Last Summer, I was on a English-style kick. I brewed a number of English inspired beers: bitters, IPAs and barleywines. Entering the Fall, I wanted to brew a big, full-bodied dark beer and age it in preparation for the looming Winter weather. Thinking English, I brewed up this Robust Porter, and fermented it using the Wyeast 1028 London Ale yeast strain. In December, after 3 months of ageing, this beer mellowed and was very tasty. Now, after 6 months, this beer is even better. A review and recipe below. Cheers, and happy brewing!
Pouring into a standard pint glass, the London-style Robust Porter has an dark brown/black appearance with lasting creamy, tan head. The aroma is intense, comprised of dense, rich chocolate and fresh Kona coffee beans with hints of chewy caramel and pear-tree fruits. In tasting, the beer has more of the same: bittersweet chocolate, moist cake, and toffee. After 6 months, the finish is incredibly smooth with the bitterness nicely balancing with the malt sweetness. Fermentation was fairly neutral with low-level esters on the pear spectrum, reminding you of this beer’s English origins. Overall, the London-style Robust Porter turned out wonderful and intensely flavorful. This beer is quite similar to the Robust Porter served at 6-Row Brewing Co. in St. Louis, MO. I’ve brewed Robust Porter with American and Scottish yeast strains in the past, and I think I prefer the overall fermentation qualities of the London yeast strain. I’ll be making this recipe again soon, perhaps with a large portion of smoked malt!
The essential parts of this Robust Porter recipe can be referenced in Jamil Zainasheff’s Brewing Classic Styles text. From this, I made slight changes that would adapt the recipe to suit my apartment-scale stove top brew system. For example, my mash tun can only hold about 8 lbs of grain. Thus, to yield my target gravity, I cut the recipe down to a 4 gallon batch. Beyond this, a good Robust Porter recipe starts around 1.060 OG, uses a quality American or British pale malt, and small additions of either chocolate or black malts to get roasty flavors. Above all, restrict use of roasted barley in your porter recipe, only because the resulting brew will taste stout-like instead of porter-like. On the fermentation side, any of the American or British yeast strains work well. For this brew, I used Wyeast 1028 London Ale, and for this recipe, I recommend it. Keeping the fermentation in the mid-60s will result in a characterful, yet clean brew.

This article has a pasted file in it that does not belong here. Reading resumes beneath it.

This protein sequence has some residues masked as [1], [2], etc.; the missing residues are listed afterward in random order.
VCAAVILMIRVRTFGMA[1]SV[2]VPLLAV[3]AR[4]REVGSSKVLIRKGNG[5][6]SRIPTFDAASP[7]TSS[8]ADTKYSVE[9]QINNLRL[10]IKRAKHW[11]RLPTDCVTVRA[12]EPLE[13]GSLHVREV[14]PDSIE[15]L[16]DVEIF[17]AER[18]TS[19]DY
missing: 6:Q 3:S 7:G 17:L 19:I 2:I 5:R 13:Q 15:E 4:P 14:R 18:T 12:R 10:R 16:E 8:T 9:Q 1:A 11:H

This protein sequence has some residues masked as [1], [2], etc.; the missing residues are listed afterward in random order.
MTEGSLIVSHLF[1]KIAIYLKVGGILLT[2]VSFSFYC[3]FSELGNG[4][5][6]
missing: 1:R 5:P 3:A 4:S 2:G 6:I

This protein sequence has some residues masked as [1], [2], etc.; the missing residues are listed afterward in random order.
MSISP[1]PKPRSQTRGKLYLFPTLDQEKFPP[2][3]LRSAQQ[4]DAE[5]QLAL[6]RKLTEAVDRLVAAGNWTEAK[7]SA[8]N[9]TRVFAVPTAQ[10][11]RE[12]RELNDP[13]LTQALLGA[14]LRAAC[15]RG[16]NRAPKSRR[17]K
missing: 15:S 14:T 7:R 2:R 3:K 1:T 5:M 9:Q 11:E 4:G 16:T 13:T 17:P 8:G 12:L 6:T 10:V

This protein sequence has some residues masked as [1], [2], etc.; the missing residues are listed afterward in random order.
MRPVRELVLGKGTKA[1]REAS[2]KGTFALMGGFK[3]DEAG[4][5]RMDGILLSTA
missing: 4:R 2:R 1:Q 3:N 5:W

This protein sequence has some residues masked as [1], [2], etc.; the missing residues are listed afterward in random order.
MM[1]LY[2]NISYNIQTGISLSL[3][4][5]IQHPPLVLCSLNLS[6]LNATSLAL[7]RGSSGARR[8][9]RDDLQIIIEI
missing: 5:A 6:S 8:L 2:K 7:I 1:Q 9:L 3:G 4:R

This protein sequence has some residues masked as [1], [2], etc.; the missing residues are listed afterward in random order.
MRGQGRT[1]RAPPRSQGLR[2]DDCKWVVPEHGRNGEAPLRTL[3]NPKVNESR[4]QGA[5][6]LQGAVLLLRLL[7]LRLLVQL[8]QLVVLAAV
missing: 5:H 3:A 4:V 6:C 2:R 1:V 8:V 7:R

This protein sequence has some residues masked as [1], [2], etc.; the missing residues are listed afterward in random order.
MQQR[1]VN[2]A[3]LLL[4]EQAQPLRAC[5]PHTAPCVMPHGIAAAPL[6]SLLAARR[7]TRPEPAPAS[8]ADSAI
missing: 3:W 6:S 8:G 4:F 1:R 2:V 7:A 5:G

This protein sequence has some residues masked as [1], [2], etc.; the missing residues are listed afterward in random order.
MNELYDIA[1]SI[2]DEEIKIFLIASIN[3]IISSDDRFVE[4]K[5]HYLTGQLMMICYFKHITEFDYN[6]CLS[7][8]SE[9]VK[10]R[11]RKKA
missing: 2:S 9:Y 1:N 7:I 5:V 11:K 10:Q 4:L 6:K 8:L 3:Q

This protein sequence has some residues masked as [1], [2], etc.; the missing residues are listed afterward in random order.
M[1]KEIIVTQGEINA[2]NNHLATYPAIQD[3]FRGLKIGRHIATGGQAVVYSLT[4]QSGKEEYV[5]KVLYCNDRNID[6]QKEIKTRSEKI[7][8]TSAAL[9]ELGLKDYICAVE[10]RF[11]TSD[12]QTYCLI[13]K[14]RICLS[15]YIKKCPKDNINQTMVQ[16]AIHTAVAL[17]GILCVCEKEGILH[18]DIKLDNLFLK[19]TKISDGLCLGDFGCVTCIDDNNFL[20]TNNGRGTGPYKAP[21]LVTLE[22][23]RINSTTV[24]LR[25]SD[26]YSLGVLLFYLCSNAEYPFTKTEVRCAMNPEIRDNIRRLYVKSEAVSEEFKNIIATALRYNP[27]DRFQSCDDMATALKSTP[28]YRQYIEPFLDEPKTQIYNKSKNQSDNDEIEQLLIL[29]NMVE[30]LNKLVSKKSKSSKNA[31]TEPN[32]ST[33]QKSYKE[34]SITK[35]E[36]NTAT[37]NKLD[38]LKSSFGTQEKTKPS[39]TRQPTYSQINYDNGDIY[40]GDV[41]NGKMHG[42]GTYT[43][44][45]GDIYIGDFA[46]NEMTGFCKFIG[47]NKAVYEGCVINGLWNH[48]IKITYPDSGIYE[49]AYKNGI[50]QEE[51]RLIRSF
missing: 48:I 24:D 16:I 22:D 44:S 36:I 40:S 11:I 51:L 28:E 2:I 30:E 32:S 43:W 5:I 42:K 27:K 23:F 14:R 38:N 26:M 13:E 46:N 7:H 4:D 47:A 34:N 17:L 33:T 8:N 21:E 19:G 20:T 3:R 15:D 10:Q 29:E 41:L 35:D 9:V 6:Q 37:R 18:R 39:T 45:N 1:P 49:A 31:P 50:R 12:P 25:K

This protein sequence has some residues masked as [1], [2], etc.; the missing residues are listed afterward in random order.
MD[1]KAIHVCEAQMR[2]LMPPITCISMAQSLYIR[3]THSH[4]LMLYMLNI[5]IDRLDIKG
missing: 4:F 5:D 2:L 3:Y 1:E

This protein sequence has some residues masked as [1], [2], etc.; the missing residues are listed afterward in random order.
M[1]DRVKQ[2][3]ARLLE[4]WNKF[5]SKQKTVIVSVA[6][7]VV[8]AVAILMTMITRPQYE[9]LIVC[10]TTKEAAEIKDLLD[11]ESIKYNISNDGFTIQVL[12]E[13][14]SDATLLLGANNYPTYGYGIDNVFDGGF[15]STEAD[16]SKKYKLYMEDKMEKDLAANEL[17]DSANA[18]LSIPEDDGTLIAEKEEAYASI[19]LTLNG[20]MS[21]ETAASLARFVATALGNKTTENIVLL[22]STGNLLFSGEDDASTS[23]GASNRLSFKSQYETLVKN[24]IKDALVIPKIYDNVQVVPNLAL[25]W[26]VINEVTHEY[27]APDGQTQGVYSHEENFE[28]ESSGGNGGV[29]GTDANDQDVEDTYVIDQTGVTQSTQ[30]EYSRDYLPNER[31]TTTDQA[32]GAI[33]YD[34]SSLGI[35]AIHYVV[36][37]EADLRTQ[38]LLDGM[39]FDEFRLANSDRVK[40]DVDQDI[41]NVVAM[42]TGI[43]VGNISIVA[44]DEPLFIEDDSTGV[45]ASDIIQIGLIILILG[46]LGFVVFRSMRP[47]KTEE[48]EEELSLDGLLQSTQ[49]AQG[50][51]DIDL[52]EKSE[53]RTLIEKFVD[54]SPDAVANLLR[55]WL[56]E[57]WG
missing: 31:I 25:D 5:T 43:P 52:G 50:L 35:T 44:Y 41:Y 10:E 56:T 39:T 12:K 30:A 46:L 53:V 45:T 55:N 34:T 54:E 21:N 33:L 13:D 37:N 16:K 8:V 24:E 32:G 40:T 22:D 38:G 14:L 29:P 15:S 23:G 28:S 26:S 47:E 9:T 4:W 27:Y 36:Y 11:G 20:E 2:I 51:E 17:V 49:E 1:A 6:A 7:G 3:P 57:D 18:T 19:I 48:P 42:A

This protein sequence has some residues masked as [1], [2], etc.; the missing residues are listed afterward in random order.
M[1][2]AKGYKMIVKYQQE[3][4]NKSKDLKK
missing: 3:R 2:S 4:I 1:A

Recipe: London-Style Robust Porter
4 Gallon Batch, all-grain
Stats: OG 1.065 FG 1.017 ABV 6.5% IBU: ~35, 85% mash efficiency
6 lbs US 2-Row
18 oz Munich Malt
12 oz Crystal 40L
9 oz Chocolate Malt
6 oz Black Malt
6 oz Carapils
6 oz Sugar
Single-infusion mash at 150 F 60 min, mashout at 170 F 10 min
Boil addition of Magnum to get you to 35 IBUs. Also, late hopping with EKGs
1 packet of Wyeast 1028, pitched and fermented at 65 F
Added 1 tsp CaCl to nice clean medium carbonate water
Great post, thanks. Good advice on the grain bill & interesting to hear your experience of the different yeast strains. Beer sounds very tasty too, by the way.
Have been considering buying Zanaisheff’s book. Would you recommend?
Thanks! Porter is a versatile style when it comes to playing with malt, yeast, and hops. Jamil’s book is great. I bought it a year after I started brewing and is a great starting point for recipe design. Most of my “to-style” brews are not too far off from his recipes. Cheers!
Thanks for the tip. Will bump it a little further up the ‘must buy’ list then.